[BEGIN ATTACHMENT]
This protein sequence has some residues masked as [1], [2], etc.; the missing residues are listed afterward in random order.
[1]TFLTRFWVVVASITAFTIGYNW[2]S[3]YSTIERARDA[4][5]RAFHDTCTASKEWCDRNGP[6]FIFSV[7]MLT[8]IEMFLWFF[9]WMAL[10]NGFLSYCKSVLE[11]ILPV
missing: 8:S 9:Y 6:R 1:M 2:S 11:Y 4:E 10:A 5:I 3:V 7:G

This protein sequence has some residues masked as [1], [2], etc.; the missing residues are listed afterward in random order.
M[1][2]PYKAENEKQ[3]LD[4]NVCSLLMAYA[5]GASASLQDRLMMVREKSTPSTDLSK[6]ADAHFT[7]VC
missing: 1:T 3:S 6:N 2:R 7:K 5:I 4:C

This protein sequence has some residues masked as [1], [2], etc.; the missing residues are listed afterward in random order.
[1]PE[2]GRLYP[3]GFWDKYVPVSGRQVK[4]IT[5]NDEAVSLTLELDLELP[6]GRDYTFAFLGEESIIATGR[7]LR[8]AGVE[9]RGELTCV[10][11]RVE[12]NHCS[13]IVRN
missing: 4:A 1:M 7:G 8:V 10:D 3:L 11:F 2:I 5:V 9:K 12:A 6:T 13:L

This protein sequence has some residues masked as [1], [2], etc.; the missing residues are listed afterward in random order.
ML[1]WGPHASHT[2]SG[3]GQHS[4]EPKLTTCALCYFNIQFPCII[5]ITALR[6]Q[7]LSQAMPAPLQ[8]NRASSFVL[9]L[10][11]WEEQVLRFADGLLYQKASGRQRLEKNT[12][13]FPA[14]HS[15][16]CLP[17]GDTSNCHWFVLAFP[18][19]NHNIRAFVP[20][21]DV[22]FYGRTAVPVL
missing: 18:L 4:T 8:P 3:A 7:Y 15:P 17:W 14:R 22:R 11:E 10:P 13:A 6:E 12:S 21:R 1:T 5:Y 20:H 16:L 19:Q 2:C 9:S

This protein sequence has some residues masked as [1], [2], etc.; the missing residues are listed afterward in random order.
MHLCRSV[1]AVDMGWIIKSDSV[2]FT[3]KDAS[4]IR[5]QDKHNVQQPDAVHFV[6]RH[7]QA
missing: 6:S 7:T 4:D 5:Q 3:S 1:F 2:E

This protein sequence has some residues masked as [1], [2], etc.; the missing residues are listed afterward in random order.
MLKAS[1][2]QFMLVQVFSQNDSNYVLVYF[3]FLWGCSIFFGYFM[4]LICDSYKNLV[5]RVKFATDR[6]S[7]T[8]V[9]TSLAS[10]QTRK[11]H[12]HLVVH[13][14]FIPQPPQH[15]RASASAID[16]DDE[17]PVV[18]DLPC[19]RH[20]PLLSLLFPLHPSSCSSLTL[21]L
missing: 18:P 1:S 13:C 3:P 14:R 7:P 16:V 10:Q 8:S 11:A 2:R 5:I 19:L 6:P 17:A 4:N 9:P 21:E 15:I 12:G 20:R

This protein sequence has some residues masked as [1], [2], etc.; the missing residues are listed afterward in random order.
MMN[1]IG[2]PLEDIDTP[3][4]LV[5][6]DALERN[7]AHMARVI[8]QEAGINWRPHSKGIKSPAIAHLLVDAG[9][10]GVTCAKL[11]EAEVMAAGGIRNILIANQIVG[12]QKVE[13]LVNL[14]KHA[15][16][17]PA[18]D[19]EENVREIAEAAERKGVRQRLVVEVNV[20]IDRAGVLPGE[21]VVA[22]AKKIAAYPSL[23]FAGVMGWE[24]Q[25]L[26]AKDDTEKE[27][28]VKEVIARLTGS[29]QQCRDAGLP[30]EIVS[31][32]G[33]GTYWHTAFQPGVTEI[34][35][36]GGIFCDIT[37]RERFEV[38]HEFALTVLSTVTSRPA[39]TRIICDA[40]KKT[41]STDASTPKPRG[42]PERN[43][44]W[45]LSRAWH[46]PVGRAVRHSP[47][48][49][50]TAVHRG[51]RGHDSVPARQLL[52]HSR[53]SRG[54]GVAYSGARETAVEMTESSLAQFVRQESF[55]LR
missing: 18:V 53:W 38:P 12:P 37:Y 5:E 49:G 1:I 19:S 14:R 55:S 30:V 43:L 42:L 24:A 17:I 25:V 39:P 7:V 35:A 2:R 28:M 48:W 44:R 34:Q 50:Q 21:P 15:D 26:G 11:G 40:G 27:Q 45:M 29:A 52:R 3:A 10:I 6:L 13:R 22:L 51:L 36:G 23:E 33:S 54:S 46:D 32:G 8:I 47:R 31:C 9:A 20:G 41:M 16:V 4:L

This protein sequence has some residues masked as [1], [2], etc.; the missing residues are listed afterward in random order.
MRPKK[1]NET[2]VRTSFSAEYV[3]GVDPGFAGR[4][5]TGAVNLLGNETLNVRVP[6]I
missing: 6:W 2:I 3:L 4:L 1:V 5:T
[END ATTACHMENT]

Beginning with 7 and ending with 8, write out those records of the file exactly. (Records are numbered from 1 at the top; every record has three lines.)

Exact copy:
This protein sequence has some residues masked as [1], [2], etc.; the missing residues are listed afterward in random order.
MMN[1]IG[2]PLEDIDTP[3][4]LV[5][6]DALERN[7]AHMARVI[8]QEAGINWRPHSKGIKSPAIAHLLVDAG[9][10]GVTCAKL[11]EAEVMAAGGIRNILIANQIVG[12]QKVE[13]LVNL[14]KHA[15][16][17]PA[18]D[19]EENVREIAEAAERKGVRQRLVVEVNV[20]IDRAGVLPGE[21]VVA[22]AKKIAAYPSL[23]FAGVMGWE[24]Q[25]L[26]AKDDTEKE[27][28]VKEVIARLTGS[29]QQCRDAGLP[30]EIVS[31][32]G[33]GTYWHTAFQPGVTEI[34][35][36]GGIFCDIT[37]RERFEV[38]HEFALTVLSTVTSRPA[39]TRIICDA[40]KKT[41]STDASTPKPRG[42]PERN[43][44]W[45]LSRAWH[46]PVGRAVRHSP[47][48][49][50]TAVHRG[51]RGHDSVPARQLL[52]HSR[53]SRG[54]GVAYSGARETAVEMTESSLAQFVRQESF[55]LR
missing: 18:V 53:W 38:P 12:P 37:Y 5:E 49:G 1:I 19:S 14:R 55:S 30:V 43:L 42:L 24:A 17:I 25:V 39:P 7:V 35:A 2:R 28:M 48:W 44:R 34:Q 50:Q 21:P 15:D 26:G 11:G 40:G 27:Q 45:M 29:A 52:R 3:A 10:I 6:L 13:R 22:L 51:L 36:G 23:E 33:S 54:S 46:D 32:G 8:I 47:R 31:C 9:A 20:G 41:M 16:V 4:L

This protein sequence has some residues masked as [1], [2], etc.; the missing residues are listed afterward in random order.
MRPKK[1]NET[2]VRTSFSAEYV[3]GVDPGFAGR[4][5]TGAVNLLGNETLNVRVP[6]I
missing: 6:W 2:I 3:L 4:L 1:V 5:T